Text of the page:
Two independent evaluators clinically evaluated restorations following criteria of the World Dental Federation (FDI) . Three dimensions, which represent 18 items, are described: esthetic, functional and biological. The functional dimension includes the patient-reported satisfaction. Each item is assessed on a 5-point Likert scale (1 corresponding to an excellent restoration and 5 corresponding to a restoration that needs to be replaced). In case of discrepancy, an agreement was found between evaluators to determine the final score. Scores 4 and 5 were considered as failure. Additionally, periodontal probing of the restored tooth was performed in order to detect root fracture.

Endodontic evaluation

On the basis of pre-op and follow-up radiographs examination, the presence of a periapical lesion before treatment and at follow-up was detected. The realization of an endodontic retreatment before prosthodontic procedure was recorded. At follow-up, percussion pain of the restored tooth was tested.

Occlusal risk factors evaluation

Occlusal relationships were characterized as favorable or unfavorable based on the clinical examination by the two independent evaluators. Class III or class II.2 malocclusion, anterior or posterior crossbite, edge to edge or open bite, were considered as unfavorable occlusal relationships. The presence of parafunctional habits was recorded if the patient related grinding or clenching habits, masticatory muscle discomfort, or if abnormal wear facets were observed on teeth. The use of an occlusal nightguard was noted. Finally, when a material fracture was detected, the occlusal contact points and facets were examined in order to determine whether the fracture was located on an occlusal contact or guidance.

Replica preparation and fractographic analysis

If a fracture of the prosthetic material was detected, a double-mix impression of the endocrown surface was performed with a high- and a low-viscous A-silicone impression material. The fractured surface was first cleaned with a cotton pellet and alcohol and was then rinsed and thoroughly air-dried . The replicas were produced using a quadrafunctional hydrophilic siloxane impression material (Aquasil ULV, Dentsply De Trey, Konstanz, Germany), the low viscosity material being syringed onto the fractured surface and over the occlusal surface of the endocrown. The impressions were cast with filled polyurethane (Alpha Die MF, Schütz, Rosbach, Germany). After setting, the model was sectioned to isolate the restoration replica to be analyzed, which was gold-coated for scanning electron microscopy (SEM). The fractographic analysis was performed using an Environmental Scanning Electron Microscope with a Field Emission Gun (ESEM-FEG XL-30, FEI, Hillsboro, Oregon USA) used in high vacuum mode. The interpretation of fracture patterns was based on the descriptions by Scherrer et al. , particularly to determine the origin and direction of the crack propagation.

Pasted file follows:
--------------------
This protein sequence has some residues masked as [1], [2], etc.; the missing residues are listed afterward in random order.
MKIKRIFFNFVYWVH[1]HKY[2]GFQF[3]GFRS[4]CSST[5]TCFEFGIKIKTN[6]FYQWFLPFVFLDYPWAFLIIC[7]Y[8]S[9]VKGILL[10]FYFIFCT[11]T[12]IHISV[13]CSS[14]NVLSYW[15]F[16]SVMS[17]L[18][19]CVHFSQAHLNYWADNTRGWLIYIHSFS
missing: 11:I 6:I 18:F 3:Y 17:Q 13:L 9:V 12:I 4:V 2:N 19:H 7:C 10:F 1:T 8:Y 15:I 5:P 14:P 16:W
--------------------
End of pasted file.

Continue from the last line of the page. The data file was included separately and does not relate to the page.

Statistical analysis

Results are presented as means and standard deviations (SD) or as medians and quartiles (Q1 and Q3) for continuous variables and as frequency tables for categorical variables. Survival of dental crowns was represented by Kaplan-Meier curve. Results were considered significant at the 5% critical level (P < 0.05). Statistical calculations always used the maximum number of data available and were carried out with the SAS (SAS Institute, Cary, NC, version 9.4) package and R (version 3.2.3).

Materials and methods

Study design

This is a retrospective record evaluation and a clinical examination of patients treated with posterior endocrowns, using IDS in the bonding protocol. The study received approval from the Ethics Committee of the University of Liège (Comité d’Ethique Hospitalo-Facultaire Universitaire de Liège, number B7072201524093, reference 2015/46). The patients were recruited in the Department of Fixed Prosthodontics of the University of Liege and were treated by four experienced practitioners or pre-graduated students. Only cases documented with photos and/or master casts highlighting the residual tooth tissue amount and the tooth preparation characteristics were included in this study. 94 patients (n = 137 endocrowns) were recalled. They were informed of the purposes of the study and consent was obtained before examinations. The endocrowns were performed during the follow-up period from July 2004 to July 2015.

Endocrown classification ( Fig. 1 )

Three classes of endocrowns were established on the basis of residual tooth tissue amount after preparation. Determination of the endocrown class was based on the analysis of clinical pictures and/or master casts by two independent evaluators. In case of discrepancy, an agreement was found between evaluators. Class 1 describes a tooth preparation where at least two cuspal walls have a height superior to the half of their original height. Class 2 describes a tooth preparation where maximum one cuspal wall has a height superior to the half of its original height. Class 3 describes a tooth preparation where all cuspal walls are reduced for more than the half of their original height ( Fig. 1 ). Moreover, the presence of a buccal chamfer or an extension in the pulp chamber were registered.